Previous article in this series: December 1, 2019, p. 111.

The Scriptures do not fear examination

If you have ever let Mormon missionaries through your door, you will have noticed that they urge upon you something that at first seems similar to the Reformed faith’s “Internal Testimony of the Holy Spirit.” Before they read the Book of Mormon to you or tell you the story of Joseph Smith, they will attempt to prepare you for what they call, “the burning in the bosom.” “This,” they say, “will be a feeling you will get as we read or talk to you. This feeling shows you the Book of Mormon is divine.” Then, as they read or explain, they will ask, “Did you feel it? Do you feel it now?”

Last time we saw that the Scriptures are self-authen­ticating. That is, they show themselves to be divine and rely on no other witness outside of themselves to establish their authority. They do this by claiming to be divine, but also by the divine way they perform their task of revealing the things of God. We also said that because we are blind in ourselves, it takes the internal testimony of the Holy Spirit to believe Scripture’s testi­mony concerning itself.

So what is the difference between this internal tes­timony of the Spirit and the Mormon “burning in the bosom?” First, unlike the “burning in the bosom,” the internal testimony of the Holy Spirit is not mysticism. By the power of manipulative suggestion, the Mormon missionaries often convince gullible people that they are having some mystical experience that must indicate the Book of Mormon is divine. By contrast, the internal testimony of the Spirit is not a manipulative emotion or experience, but a growing trust. It is not even necessari­ly perceptible until one reflects back upon it after a peri­od of time studying the Bible. There may be something mysterious about its progress, as all the work of the Spirit has a certain mystery to it, but it is not mysticism.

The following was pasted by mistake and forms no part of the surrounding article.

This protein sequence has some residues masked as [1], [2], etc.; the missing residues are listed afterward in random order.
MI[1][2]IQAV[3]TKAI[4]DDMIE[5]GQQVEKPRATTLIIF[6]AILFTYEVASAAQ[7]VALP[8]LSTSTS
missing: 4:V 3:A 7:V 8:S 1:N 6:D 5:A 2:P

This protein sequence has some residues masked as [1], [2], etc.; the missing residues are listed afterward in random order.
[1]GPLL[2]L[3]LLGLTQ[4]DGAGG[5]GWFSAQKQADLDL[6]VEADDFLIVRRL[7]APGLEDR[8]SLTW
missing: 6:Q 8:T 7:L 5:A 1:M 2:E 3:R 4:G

Second (and closely related to the previous), the in­ternal testimony of the Spirit is not subjectivism. The supposed burning of the bosom is. The burning of the bosom is not conviction that comes in conjunction with the objective qualities of the material as one carefully examines that material and its implications. Rather, it is a purely subjective response to an initial exposure. By contrast, the Bible is not threatened by careful ex­amination; the Spirit’s powerful testimony to the truth of the Word only grows under study. To be sure, there is a subjective element in the internal testimony of the Spirit, but belief comes in progressive conviction from the nature of the examined material itself. It only in­creases as the one who examines closely sees the divine marks stamped on Scripture’s form and content, that is, if one’s heart has been liberated from irrational hatred of the God of the Word.

An omniscient God foretells the future

One of those marks of divinity a Christian perceives when examining Scripture is what the Belgic Confession mentions: “the things foretold in them are fulfilling” (Art. 5). Neither the Book of Mormon nor any other holy book contain such fulfilled prophecies.

When studying the Bible, one learns the God of Scripture is not bound by time and space. The Bible says God is a God, “declaring the end from the begin­ning, and from ancient times the things that are not yet done, saying, My counsel shall stand, and I will do all my pleasure” (Isa. 46:10). This passage and others like it speak of God as determining and thus knowing all things—past, present, and future. This leads one to wonder, “If such a God revealed Himself in history, would He not be able to tell us things that He deter­mined were to take place in the future?” In fact, one might even look for Him to do so, knowing who He is. When one studies the rest of Scripture, he learns that in this book God does exactly that. As an artist cannot help but reveal something of who he is not only in what he paints, but also in the very way he paints, so the Scriptures reveal God not only in what they say, but also in how they say it (here, by foretelling the future). The Scriptures carry within themselves the marks of the One who wrote them. Who else but a God with an eter­nal counsel could reveal Himself in such a way that He accurately tells the future? And the fact that He tells the future, as one would perhaps expect an omniscient God to do, reveals a divine mark upon this book.